I actually think that I have a better attitude in tennis than I do in real life.  For example, since I obsess about money, I would never break a $200 racket. Plus, I try to not let my opponents know that I’m upset because that gives them a mental advantage. Plus, I love my racket in part because it’s purple, and if I had to get a new model it would not be purple.


Some people will use head games to gain an advantage. They will intentionally make bad line calls or accuse you of making bad line calls. They will argue about the score, time violations, lineup changes, coaching, and bathroom breaks. Or they’ll do seemingly positive things to disrupt your concentration like crack jokes, be chatty, or tell you how awesome you’re playing.


I admit, sometimes I’ll use positive head games to counteract negative ones. I try to capitalize on the fact that it’s hard to be mean to someone who is being fair and kind. Last year I played against this person who is known for causing drama and making bad line calls, so I was super nice to her from the start. It worked for the most part but she still made one bad call. My partner went ballistic but she insisted the ball was way out, which was a flat out lie. I said “it may have been out, but it wasn’t way out,” just to end the argument. There were no other disputes about line calls and no hard feelings by the end of the match.


In a relationship, however, if my partner uses head games I yell at him for trying to manipulate me.


Another common way to deal with frustration is to blame your partner for blowing the point. If my partner criticizes me I either ignore it, call them on it, or never play with them again. This is one place where I won’t try to make the relationship work at all costs.


I rarely criticize my partner on the court. In fact, I take pride in being able to bring out their best game. I praise them for the things they’re doing well. I help them stay focused and positive. I get them to dig deep when we’re on the verge of losing.


However, in real life I am pretty sure my exes would tell you that I have no problem doling out the criticism.


I am also less critical of myself in tennis than I am in life. Most of the time I’m able to let mistakes go and focus on the next point. I don’t get too upset about losses. In fact, my current record is 7-11. But I play so much tennis that another opportunity to win is just around the corner.


In relationships I focus on all the negative outcomes and wonder what I’m doing wrong. In tennis, I focus more on the process than the result. As long as I’m happy with how I played, I don’t mind losing. And it’s fun to win, but the thrill of winning doesn’t last as long as the joy of trying to get better, looking forward to the next match, and fighting for the win on the court.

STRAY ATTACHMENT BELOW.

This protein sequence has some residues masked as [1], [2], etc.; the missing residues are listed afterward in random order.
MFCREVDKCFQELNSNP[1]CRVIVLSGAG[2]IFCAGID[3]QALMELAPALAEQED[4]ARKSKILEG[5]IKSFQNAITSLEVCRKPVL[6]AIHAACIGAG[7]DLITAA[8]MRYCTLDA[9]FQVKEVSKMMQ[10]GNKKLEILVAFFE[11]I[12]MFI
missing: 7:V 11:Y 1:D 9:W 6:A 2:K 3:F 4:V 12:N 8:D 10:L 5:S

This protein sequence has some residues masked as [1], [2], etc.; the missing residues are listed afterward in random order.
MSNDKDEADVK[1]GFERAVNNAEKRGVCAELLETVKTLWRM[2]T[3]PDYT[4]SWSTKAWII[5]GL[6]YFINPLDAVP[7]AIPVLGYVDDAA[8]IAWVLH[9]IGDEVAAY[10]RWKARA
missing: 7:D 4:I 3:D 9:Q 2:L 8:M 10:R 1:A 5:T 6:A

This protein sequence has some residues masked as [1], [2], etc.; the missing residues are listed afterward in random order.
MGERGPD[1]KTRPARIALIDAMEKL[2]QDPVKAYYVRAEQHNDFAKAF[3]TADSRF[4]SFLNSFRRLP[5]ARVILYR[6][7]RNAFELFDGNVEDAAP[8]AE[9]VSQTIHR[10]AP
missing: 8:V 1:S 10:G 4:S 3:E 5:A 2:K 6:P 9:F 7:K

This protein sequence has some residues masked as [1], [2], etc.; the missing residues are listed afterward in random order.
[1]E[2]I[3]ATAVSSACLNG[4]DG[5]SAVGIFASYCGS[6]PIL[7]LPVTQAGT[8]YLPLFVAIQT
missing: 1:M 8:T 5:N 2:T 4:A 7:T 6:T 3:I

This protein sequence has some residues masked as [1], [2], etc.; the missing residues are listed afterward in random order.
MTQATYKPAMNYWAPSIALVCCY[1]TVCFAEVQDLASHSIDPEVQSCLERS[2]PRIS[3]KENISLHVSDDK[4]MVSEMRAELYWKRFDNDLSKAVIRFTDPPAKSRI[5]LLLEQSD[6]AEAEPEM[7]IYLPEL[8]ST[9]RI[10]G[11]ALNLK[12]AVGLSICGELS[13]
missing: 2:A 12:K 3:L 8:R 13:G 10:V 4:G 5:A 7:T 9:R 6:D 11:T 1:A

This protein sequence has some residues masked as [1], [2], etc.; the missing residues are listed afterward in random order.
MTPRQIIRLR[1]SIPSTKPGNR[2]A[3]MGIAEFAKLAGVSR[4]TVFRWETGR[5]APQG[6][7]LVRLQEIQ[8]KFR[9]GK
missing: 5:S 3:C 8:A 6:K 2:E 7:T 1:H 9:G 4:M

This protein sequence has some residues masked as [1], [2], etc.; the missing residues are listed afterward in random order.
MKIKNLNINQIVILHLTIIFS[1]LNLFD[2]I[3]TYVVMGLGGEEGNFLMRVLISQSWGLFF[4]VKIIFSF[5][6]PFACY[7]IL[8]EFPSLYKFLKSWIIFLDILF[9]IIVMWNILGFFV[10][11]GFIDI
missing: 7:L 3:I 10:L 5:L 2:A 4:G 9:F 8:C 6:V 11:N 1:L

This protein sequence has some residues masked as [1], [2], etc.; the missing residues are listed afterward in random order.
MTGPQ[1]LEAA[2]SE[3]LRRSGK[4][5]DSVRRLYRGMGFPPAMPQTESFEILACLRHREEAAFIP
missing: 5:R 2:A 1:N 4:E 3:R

Maybe I should treat my next relationship like a tennis season.

Grace

I’ve received a lot of comments from readers lately about being too hard on myself. Which is a little scary, because these comments were in response to posts where I purposely avoided criticizing myself. But perhaps people know me well enough by now to know what I’m thinking, even if I don’t say it out loud.

It’s hard to be honest about how these comments make me feel, because I don’t want to seem ungrateful. But if I’m afraid to say it, that probably means I should say it.

When I read comments that are meant to be supportive, I feel a little angry and defensive. I feel like I’m being told that I’m failing at self-improvement. The words forgiveness, self-compassion, and self-acceptance are in almost every single post, so it’s not like I don’t know that’s my problem; I’m just not getting better at them fast enough, apparently.

This morning as I was driving to work, I realized something about my reaction to these comments. I realized that they are hard to take in because it’s hard to take in love–love from others, love for myself, and love from God.

I have spent the last week in an email exchange with a loyal reader and friend who is trying to convince me that I don’t need to work so hard to earn God’s approval because God already loves me just as I am, in all of my glorious imperfection. I know that’s true for other people, but something in me resists believing that it’s true for me.